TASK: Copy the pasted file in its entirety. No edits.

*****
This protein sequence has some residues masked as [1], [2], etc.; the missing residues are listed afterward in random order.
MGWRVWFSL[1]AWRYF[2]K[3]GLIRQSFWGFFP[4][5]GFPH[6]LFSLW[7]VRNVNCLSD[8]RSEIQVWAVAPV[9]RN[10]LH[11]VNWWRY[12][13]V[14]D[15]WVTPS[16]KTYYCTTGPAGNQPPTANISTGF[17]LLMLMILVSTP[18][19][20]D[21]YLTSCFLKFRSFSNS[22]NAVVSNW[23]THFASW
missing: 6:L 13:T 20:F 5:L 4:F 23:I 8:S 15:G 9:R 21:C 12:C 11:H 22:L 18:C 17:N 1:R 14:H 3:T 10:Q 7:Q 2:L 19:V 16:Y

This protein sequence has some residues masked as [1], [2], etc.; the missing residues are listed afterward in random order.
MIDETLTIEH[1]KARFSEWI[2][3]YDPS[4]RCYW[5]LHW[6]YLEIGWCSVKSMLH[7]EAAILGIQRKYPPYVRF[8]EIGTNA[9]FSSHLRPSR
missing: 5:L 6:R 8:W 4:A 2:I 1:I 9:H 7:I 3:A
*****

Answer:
This protein sequence has some residues masked as [1], [2], etc.; the missing residues are listed afterward in random order.
MGWRVWFSL[1]AWRYF[2]K[3]GLIRQSFWGFFP[4][5]GFPH[6]LFSLW[7]VRNVNCLSD[8]RSEIQVWAVAPV[9]RN[10]LH[11]VNWWRY[12][13]V[14]D[15]WVTPS[16]KTYYCTTGPAGNQPPTANISTGF[17]LLMLMILVSTP[18][19][20]D[21]YLTSCFLKFRSFSNS[22]NAVVSNW[23]THFASW
missing: 6:L 13:T 20:F 5:L 4:F 23:I 8:S 15:G 9:R 21:C 12:C 11:H 22:L 18:C 17:N 1:R 14:H 3:T 10:Q 7:Q 2:L 19:V 16:Y

This protein sequence has some residues masked as [1], [2], etc.; the missing residues are listed afterward in random order.
MIDETLTIEH[1]KARFSEWI[2][3]YDPS[4]RCYW[5]LHW[6]YLEIGWCSVKSMLH[7]EAAILGIQRKYPPYVRF[8]EIGTNA[9]FSSHLRPSR
missing: 5:L 6:R 8:W 4:A 2:I 1:I 9:H 7:I 3:A